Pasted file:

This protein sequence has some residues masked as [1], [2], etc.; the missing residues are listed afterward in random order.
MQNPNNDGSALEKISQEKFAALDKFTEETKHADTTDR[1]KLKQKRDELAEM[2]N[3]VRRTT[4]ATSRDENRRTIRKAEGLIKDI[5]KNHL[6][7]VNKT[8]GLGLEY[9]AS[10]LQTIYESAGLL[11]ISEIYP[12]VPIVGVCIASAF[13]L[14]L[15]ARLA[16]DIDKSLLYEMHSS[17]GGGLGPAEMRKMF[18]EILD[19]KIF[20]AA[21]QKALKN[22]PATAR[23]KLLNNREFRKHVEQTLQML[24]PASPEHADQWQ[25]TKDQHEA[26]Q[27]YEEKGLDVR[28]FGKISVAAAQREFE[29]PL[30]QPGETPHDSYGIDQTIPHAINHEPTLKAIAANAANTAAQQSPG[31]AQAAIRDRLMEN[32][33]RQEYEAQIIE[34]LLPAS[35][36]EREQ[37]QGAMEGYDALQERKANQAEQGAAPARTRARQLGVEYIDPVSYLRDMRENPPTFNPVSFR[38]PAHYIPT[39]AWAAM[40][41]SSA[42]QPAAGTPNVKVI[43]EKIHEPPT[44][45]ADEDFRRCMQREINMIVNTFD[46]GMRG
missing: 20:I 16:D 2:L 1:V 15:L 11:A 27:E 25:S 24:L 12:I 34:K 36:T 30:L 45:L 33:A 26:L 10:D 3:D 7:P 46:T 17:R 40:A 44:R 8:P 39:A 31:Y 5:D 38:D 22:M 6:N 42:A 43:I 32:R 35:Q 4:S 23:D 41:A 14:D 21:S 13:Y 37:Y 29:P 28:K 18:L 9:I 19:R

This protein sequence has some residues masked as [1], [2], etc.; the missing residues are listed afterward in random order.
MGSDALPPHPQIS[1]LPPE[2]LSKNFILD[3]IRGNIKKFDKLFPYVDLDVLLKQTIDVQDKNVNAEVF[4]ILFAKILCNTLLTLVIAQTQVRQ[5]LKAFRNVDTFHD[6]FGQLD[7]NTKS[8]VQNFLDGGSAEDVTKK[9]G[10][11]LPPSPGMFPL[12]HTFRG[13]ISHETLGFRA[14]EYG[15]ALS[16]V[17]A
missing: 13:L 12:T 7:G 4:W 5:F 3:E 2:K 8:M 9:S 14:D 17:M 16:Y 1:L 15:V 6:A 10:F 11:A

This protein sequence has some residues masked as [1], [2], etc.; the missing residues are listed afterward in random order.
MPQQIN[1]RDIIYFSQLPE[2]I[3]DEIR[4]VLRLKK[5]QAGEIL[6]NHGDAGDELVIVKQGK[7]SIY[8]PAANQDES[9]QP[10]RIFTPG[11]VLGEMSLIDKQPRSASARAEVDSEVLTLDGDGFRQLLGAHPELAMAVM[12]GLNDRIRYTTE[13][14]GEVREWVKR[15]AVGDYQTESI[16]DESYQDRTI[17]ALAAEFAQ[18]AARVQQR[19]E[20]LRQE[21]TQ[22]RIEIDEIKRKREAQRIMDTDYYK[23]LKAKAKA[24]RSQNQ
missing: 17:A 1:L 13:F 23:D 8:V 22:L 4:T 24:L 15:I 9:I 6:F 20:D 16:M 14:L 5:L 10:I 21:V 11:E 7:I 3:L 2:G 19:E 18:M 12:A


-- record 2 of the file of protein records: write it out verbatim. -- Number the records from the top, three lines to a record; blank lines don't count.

This protein sequence has some residues masked as [1], [2], etc.; the missing residues are listed afterward in random order.
MGSDALPPHPQIS[1]LPPE[2]LSKNFILD[3]IRGNIKKFDKLFPYVDLDVLLKQTIDVQDKNVNAEVF[4]ILFAKILCNTLLTLVIAQTQVRQ[5]LKAFRNVDTFHD[6]FGQLD[7]NTKS[8]VQNFLDGGSAEDVTKK[9]G[10][11]LPPSPGMFPL[12]HTFRG[13]ISHETLGFRA[14]EYG[15]ALS[16]V[17]A
missing: 13:L 12:T 7:G 4:W 5:F 3:E 2:K 8:M 9:S 14:D 17:M 16:Y 1:L 15:V 6:A 10:F 11:A